Computational analysis of the Live Music Archive (CALMA) & the Grateful Dead project
Thomas Wilmering, Queen Mary University of London
The main objectives of this demonstrator are to enable innovative applications related to live music in the areas of music informatics and music information retrieval, as well as to develop novel ways to navigate big data music collections for an improved user experience, and to support scholarship in popular musicology. It includes a Linked Data service exposing substantial data about live music recordings from the Internet Archive etree collection, including core and contextual metadata linked with existing popular Semantic Web resources, as well as the output of content-based feature analyses (tempo, key, etc.) of audio recordings. This linkage between contextual and feature-based metadata supports the verification of the (user-provided and potentially noisy, erroneous, or incomplete) contextual metadata based on cues from the audio content. It further supports informed analysis of the large number of repeat performances available in the collection (bands performing the same songs at multiple venues and over multiple years), enabling the exploration of the evolution of a band’s performances over contextual dimensions, such as the tempo of performances of a certain song over time. Further contextual explorations are also possible, e.g. of the relationship of audience reaction between tracks and music venues and locations. The RCalma analytical workflow tool exploits the Linked Data, querying these data sources from within the RStudio data science environment. This way, a query on performance metadata produces feature data accessible via standard R data frames, enabling easy plotting and analysis.
Description: Grateful Dead
Branching off the CALMA project, the Exploration Tool for Grateful Dead Live Performances demonstrator produces a Web application specifically developed for the exploration of Grateful Dead concerts. It aims to demonstrate how Semantic Audio and Linked Data technologies can produce an improved user experience for browsing and exploring music collections. It is motivated by the ongoing interest in detailed descriptions of Grateful Dead performances, evidenced by the large amount of information available on the Web detailing various aspects of those events. The application links the large number of concert recordings by the Grateful Dead available in the Internet Archive with audio analysis data and retrieves additional information and artefacts (e.g. band lineup, photos, scans of tickets and posters, reviews) from existing Web sources, to explore and visualise the collection.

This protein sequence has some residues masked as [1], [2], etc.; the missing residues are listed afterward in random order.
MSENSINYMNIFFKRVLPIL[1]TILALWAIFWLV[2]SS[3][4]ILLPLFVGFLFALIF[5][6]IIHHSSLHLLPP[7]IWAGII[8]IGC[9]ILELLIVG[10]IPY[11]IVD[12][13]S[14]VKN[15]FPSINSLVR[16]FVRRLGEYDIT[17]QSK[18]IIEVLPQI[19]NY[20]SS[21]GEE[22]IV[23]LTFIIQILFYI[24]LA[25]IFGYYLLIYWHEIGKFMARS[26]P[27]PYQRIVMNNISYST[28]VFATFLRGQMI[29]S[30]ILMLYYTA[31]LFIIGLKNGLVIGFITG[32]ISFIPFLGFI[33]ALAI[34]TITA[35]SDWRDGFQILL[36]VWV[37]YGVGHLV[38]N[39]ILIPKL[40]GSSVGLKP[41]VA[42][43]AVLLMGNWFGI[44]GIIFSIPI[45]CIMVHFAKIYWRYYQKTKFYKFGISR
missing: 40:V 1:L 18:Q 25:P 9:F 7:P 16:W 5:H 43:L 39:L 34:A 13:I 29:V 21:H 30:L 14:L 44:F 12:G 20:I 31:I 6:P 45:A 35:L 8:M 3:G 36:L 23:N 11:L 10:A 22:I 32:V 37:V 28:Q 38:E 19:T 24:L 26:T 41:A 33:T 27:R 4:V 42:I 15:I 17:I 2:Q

Wilmering, T., Fazekas, G., Dixon, S., Page, K., Bechhofer, S. (2015), “Towards High Level Feature Extraction from Large Live Music Recording Archives”, International Conference on Machine Learning (ICML), Machine Learning for Music Discovery Workshop, 6-11 July, Lille, France
Wilmering, T., Fazekas, G., Dixon, S., Bechhofer, S., Page, K. (2015), “Automating Annotation of Media with Linked Data Workflows”, Third International Workshop on Linked Media (LiME 2015) co-located with the WWW’15 conference, 18-22 May, Florence, Italy.
Bechhofer, S., Dixon, S., Fazekas, G., Wilmering, T., Page, K. (2014), “Computational Analysis of the Live Music Archive”.